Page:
Consequences of Tooth Loss
If you think losing a tooth is no big deal, you are wrong. Unless you are a 12 year old losing your eighteenth baby tooth, it IS a big deal. Specifically, losing a permanent tooth is a big deal, and it has some serious consequences.
The great news is that every one of these consequences is preventable. You can prevent them from happening even if you don’t have a choice in extracting a tooth because you can replace the missing tooth with a dental implant.
The design of teeth allows them to bear a specific amount of force under chewing. Our jaws can generate on average 300 psi of pressure, which all goes straight to the food between our teeth to grind it as the essential first step in digestion. The problem is that when we lose a tooth, the jaws still generate the same amount of force, and there are now fewer teeth to bear that force. That means each tooth receives more force than that for which its design intends. The teeth that bear the brunt of this increased force are the neighbors to the missing tooth.
We commonly see patients opting to extract a second molar since it is the furthest back tooth. The adjacent first molar then has a high risk for cracking and requiring expensive dental treatment on it.
Like cracked teeth, gum recession is most likely on the teeth neighboring the extracted tooth. Without the pressure of an adjacent tooth holding the gums up against the side of its neighbor, gums slowly drop away from the tooth. The increased bite force adds to the effect of gum recession.
This is a serious consequence because lost gum tissue is very difficult to replace. Even after replacing the missing tooth with a dental implant, the gums tend to maintain their receded position.
There is bone loss that occurs underneath the receding gums, but that’s actually not the type of bone loss we refer to in this section. We are talking about the natural loss of bone that occurs when you lose a tooth. The jawbone’s only purpose is to surround and support teeth. When a tooth is no longer present, the bone in that specific site begins to shrink.
This shrinkage occurs slowly over time, and eventually, it can prevent your ability to replace the tooth with a dental implant. It shrinks first horizontally, transitioning into a narrow ridge of bone. Then it shrinks vertically, forming a deep concavity where the missing tooth was.
Many people mistakenly think that teeth naturally stay in place, when actually they are constantly shifting and moving in microscopic increments. It is the pressure of both neighboring teeth and opposing teeth (that bite against each other) that maintains a tooth’s position.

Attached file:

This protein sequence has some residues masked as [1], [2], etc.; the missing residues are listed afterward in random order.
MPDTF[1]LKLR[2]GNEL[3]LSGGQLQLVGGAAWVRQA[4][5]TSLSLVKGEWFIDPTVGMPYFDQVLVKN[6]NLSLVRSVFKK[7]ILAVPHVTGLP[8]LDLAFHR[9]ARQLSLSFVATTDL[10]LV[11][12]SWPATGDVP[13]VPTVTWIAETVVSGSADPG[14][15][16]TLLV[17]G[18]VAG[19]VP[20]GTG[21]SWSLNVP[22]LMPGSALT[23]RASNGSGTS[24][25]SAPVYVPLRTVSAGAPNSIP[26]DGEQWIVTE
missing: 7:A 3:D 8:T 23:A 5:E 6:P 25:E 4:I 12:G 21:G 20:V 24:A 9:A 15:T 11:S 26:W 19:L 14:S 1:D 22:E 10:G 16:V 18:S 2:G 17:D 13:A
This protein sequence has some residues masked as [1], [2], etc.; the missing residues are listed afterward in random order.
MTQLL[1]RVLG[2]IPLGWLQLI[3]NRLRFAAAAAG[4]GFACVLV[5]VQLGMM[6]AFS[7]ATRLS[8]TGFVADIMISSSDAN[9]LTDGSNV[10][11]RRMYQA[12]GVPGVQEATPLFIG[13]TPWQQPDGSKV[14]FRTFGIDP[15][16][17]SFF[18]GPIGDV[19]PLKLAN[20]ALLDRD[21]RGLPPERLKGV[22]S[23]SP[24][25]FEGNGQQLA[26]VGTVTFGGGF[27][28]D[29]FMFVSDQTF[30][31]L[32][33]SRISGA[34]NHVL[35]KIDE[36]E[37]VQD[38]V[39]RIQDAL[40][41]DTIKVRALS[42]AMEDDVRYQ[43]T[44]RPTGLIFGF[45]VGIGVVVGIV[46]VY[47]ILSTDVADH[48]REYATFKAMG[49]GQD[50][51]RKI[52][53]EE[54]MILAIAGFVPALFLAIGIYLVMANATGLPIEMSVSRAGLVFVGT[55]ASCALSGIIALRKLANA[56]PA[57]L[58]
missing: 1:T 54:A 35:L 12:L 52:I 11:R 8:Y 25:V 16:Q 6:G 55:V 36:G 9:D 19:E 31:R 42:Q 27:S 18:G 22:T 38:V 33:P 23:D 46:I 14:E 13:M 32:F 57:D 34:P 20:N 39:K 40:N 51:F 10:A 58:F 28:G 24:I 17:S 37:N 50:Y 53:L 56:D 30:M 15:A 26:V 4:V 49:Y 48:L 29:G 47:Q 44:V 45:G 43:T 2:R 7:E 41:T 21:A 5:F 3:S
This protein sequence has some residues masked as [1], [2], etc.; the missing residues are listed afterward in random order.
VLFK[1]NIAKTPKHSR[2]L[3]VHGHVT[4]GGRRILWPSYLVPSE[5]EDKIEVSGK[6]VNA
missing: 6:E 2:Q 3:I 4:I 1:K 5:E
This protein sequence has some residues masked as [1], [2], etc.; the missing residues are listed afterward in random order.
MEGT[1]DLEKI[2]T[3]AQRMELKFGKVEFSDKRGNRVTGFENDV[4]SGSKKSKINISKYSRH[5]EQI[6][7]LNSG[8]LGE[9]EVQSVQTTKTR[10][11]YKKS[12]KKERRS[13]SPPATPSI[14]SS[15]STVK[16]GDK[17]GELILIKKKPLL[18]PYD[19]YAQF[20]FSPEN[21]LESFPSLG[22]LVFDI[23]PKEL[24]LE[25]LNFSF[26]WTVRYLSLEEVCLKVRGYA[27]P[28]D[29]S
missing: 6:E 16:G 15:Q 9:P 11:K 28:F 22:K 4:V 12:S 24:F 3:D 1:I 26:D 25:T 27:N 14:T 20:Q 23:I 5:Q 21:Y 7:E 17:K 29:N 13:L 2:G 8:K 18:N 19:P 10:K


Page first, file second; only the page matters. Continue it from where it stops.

This means that when you lose a tooth, the teeth on both sides of the space are likely to drift into the opening. The tooth that bites against it may also drift into the space. This is more likely when the missing tooth is in the lower jaw, and the upper opposing tooth drifts downward.
All of this shifting may cause small gaps to open between other teeth, annoyingly allowing food to collect during meals.
Those shifts aren’t just annoying. They can lead to changes in the way the upper and lower jaw bite together. Bite changes create a completely new category of problems, including teeth clenching and/or grinding, sensitive teeth, cracked teeth, and TMJ disorder.
The good news is that these bite changes can be corrected through orthodontic treatment, and the better news is that you can prevent them by replacing the missing tooth as soon as possible. The bad news is that correcting these bite changes can be expensive and take months to years of treatment.
When you lose a tooth, you also lose a certain amount of surface area for chewing and grinding your food. Especially with multiple missing teeth, the lost surface area reduces the effectiveness of chewing.
Chewing your food properly is the first step in the digestive process. Chewing physically breaks food down into smaller particles, exposing it to enzymes in saliva. People who are missing multiple teeth end up swallowing larger particles of food and placing themselves at risk for digestive problems and nutritional deficiencies from unabsorbed nutrients.
It is easy to understand the cosmetic problem that occurs when you are missing a tooth in a visible area of the mouth. But did you know that missing back teeth can affect your appearance, too?
Even a single missing tooth can lead to a “sunken in” appearance to that area of the face. People missing multiple back teeth actually lose facial height. Without teeth to set the vertical height of the jaws, the upper and lower jawbones move closer together. This causes a shortened facial height, which leads to more wrinkles and a much older appearance to the face. This occurs even when you have all of your front teeth!
How Does a Dental Implant Prevent These Consequences?
There are several different ways you can replace a missing tooth. The problem is that most of them rely on the support of the neighboring teeth, which actually increases the problems you could experience because of the lost tooth.
A dental implant is the only tooth replacement option that stands alone. By anchoring into the jawbone, it does not add any pressure to the neighboring teeth, and it receives all of its support from the bone itself, just as a natural tooth does. Dental implants provide the only preservation of jawbone in the site, and the crown covering them prevents any movement of the surrounding teeth. With a dental implant, you can chew as well as, if not better than, you could before losing the tooth. There is no question that implants provide the most effective chewing.
More Questions about Losing Teeth?
Call Designer Smiles today to schedule a consultation visit with Dr. Ann. She is an expert in removing hopeless teeth and replacing them with dental implants. She can discuss all of your treatment options with you and help you decide which one will best meet your specific goals.